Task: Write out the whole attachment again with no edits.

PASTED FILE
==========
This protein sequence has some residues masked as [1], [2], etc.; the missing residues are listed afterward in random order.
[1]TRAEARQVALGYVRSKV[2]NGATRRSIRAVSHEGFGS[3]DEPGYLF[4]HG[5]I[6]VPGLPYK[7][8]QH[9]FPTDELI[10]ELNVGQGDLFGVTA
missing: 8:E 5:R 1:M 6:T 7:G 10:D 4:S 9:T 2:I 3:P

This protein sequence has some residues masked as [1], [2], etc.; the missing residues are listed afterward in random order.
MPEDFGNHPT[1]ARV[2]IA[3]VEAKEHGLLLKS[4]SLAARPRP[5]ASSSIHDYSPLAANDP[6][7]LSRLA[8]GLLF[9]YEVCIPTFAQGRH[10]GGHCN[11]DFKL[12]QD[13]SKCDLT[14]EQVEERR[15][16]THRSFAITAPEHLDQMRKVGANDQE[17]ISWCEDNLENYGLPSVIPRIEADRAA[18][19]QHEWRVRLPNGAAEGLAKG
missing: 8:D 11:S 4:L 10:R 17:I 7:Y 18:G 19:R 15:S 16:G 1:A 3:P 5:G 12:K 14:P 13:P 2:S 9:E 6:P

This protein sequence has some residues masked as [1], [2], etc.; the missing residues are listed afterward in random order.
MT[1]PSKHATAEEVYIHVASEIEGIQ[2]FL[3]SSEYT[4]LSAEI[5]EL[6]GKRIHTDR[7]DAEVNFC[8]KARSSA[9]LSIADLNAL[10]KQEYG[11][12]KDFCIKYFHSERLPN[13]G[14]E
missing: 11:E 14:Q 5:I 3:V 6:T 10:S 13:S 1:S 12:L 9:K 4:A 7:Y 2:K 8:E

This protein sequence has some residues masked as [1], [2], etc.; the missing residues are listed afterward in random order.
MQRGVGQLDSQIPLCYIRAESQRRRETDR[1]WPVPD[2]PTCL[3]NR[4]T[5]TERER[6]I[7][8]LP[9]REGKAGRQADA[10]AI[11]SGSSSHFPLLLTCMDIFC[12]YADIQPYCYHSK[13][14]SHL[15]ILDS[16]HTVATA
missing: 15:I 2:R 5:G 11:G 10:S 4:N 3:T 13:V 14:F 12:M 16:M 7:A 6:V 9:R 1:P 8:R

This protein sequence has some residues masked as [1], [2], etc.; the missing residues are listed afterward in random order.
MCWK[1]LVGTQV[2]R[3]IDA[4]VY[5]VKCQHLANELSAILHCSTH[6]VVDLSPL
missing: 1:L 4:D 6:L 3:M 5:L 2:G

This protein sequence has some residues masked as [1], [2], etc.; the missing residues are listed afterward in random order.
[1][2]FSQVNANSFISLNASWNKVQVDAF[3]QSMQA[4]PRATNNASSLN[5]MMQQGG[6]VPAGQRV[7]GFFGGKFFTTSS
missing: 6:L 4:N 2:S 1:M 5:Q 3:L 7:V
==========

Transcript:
This protein sequence has some residues masked as [1], [2], etc.; the missing residues are listed afterward in random order.
[1]TRAEARQVALGYVRSKV[2]NGATRRSIRAVSHEGFGS[3]DEPGYLF[4]HG[5]I[6]VPGLPYK[7][8]QH[9]FPTDELI[10]ELNVGQGDLFGVTA
missing: 8:E 5:R 1:M 6:T 7:G 10:D 4:S 9:T 2:I 3:P

This protein sequence has some residues masked as [1], [2], etc.; the missing residues are listed afterward in random order.
MPEDFGNHPT[1]ARV[2]IA[3]VEAKEHGLLLKS[4]SLAARPRP[5]ASSSIHDYSPLAANDP[6][7]LSRLA[8]GLLF[9]YEVCIPTFAQGRH[10]GGHCN[11]DFKL[12]QD[13]SKCDLT[14]EQVEERR[15][16]THRSFAITAPEHLDQMRKVGANDQE[17]ISWCEDNLENYGLPSVIPRIEADRAA[18][19]QHEWRVRLPNGAAEGLAKG
missing: 8:D 11:S 4:L 10:R 17:I 7:Y 18:G 19:R 15:S 16:G 1:A 3:P 5:G 12:K 14:P 13:P 2:S 9:E 6:P

This protein sequence has some residues masked as [1], [2], etc.; the missing residues are listed afterward in random order.
MT[1]PSKHATAEEVYIHVASEIEGIQ[2]FL[3]SSEYT[4]LSAEI[5]EL[6]GKRIHTDR[7]DAEVNFC[8]KARSSA[9]LSIADLNAL[10]KQEYG[11][12]KDFCIKYFHSERLPN[13]G[14]E
missing: 11:E 14:Q 5:I 3:V 6:T 10:S 13:S 1:S 12:L 9:K 4:A 7:Y 2:K 8:E

This protein sequence has some residues masked as [1], [2], etc.; the missing residues are listed afterward in random order.
MQRGVGQLDSQIPLCYIRAESQRRRETDR[1]WPVPD[2]PTCL[3]NR[4]T[5]TERER[6]I[7][8]LP[9]REGKAGRQADA[10]AI[11]SGSSSHFPLLLTCMDIFC[12]YADIQPYCYHSK[13][14]SHL[15]ILDS[16]HTVATA
missing: 15:I 2:R 5:G 11:G 10:S 4:N 3:T 13:V 14:F 12:M 16:M 7:A 6:V 9:R 1:P 8:R

This protein sequence has some residues masked as [1], [2], etc.; the missing residues are listed afterward in random order.
MCWK[1]LVGTQV[2]R[3]IDA[4]VY[5]VKCQHLANELSAILHCSTH[6]VVDLSPL
missing: 1:L 4:D 6:L 3:M 5:L 2:G

This protein sequence has some residues masked as [1], [2], etc.; the missing residues are listed afterward in random order.
[1][2]FSQVNANSFISLNASWNKVQVDAF[3]QSMQA[4]PRATNNASSLN[5]MMQQGG[6]VPAGQRV[7]GFFGGKFFTTSS
missing: 6:L 4:N 2:S 1:M 5:Q 3:L 7:V